The show expanded on a column I wrote back in February, offering advice on easy, inexpensive (or free) ways that you can present your new or small businesses in the best possible light, look more established, and build an image of substance and credibility to customers, suppliers and others with whom you'll be dealing.
You can watch the full episode here, and find a few additional image-enhancement tips below the video:
- Use proper accounting software from day one. Aside from the prudence of good record keeping and keeping good books from the start, you want your forms (invoices, statements, checks, packing lists, etc.) to look as professional as possible. Getting an invoice mocked up in a Word document screams "I'm working in my basement." Even if you are working in your basement, invest in software like Quicken or Quickbooks, which are the most popular small business accounting packages. They are easy to use and full of great features, not only to help you manage and track your business, but to create quality forms and documents.
- Publicize yourself! Send good quality, professional press releases out whenever you have newsworthy announcements. Grand opening, new hires, expansion, major new partnership or business deal, new building... all of these are worthy of sending to your local paper(s) business journals, even TV and radio stations. Some may even be worth sending beyond your local business area. The more people see you and your business in the news, the bigger and more credible your image becomes.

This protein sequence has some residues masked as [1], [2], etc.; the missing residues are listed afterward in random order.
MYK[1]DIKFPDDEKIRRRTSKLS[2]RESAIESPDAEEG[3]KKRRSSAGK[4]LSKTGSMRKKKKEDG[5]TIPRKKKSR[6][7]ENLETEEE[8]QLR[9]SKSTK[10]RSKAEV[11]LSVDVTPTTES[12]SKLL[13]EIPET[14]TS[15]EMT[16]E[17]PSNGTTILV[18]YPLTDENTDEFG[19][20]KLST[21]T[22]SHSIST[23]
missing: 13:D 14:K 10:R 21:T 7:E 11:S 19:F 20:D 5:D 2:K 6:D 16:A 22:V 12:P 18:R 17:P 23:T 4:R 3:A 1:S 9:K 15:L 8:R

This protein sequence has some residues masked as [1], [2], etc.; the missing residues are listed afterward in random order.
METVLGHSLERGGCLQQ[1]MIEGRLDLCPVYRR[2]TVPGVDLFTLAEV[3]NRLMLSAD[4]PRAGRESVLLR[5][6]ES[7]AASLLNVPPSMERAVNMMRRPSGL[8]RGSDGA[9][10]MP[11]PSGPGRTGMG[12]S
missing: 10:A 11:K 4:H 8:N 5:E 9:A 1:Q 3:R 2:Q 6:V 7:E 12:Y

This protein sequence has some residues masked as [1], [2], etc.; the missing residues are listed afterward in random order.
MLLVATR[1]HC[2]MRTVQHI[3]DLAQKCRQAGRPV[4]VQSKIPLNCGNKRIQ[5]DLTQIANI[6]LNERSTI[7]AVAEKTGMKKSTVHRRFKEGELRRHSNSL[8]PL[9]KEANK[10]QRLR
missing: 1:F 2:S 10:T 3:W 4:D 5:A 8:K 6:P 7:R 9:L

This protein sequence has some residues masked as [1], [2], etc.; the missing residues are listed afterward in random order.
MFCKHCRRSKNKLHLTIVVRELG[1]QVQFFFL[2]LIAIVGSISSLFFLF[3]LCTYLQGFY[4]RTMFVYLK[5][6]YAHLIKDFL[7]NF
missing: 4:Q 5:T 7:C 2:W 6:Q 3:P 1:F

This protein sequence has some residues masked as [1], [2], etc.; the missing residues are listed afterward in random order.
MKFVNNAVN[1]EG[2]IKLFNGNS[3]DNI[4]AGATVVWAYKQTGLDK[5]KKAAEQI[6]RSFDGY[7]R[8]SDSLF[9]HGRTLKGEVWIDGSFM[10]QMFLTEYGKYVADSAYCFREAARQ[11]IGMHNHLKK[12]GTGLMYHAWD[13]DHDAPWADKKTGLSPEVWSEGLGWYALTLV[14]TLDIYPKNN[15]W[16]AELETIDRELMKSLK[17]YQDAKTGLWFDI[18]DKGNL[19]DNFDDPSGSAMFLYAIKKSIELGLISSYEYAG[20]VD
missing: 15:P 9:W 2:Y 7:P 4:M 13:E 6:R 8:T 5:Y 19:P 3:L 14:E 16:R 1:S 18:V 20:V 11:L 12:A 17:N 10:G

- Clean up your email act. It is amazing how many "business" emails I still get in purple Comic Sans font. As I've written about before, even in the age of rapid-fire communication, some degree of quality and professionalism still counts. Use clean, businesslike typefaces, avoid color, text shortcuts, smileys and other "creative" treatments. Create a professional email signature. And avoid using email to promote your personal agenda -- religious beliefs, favorite quotes, words of wisdom. Few, if any, readers are interested, and some may be put off. I know many high-level people at major companies who include interesting and innocuous motivational quotes in their signatures, and there's no great harm in it, but in my opinion it is more professional to keep business correspondence, well, businesslike.
Other articles that may be of interest:
- "Good Enough" Customer Service Is NOT Good Enough
- Don't Invite Customer Feedback If You're Not Really Listening
- 3 Things You Shouldn't Buy Online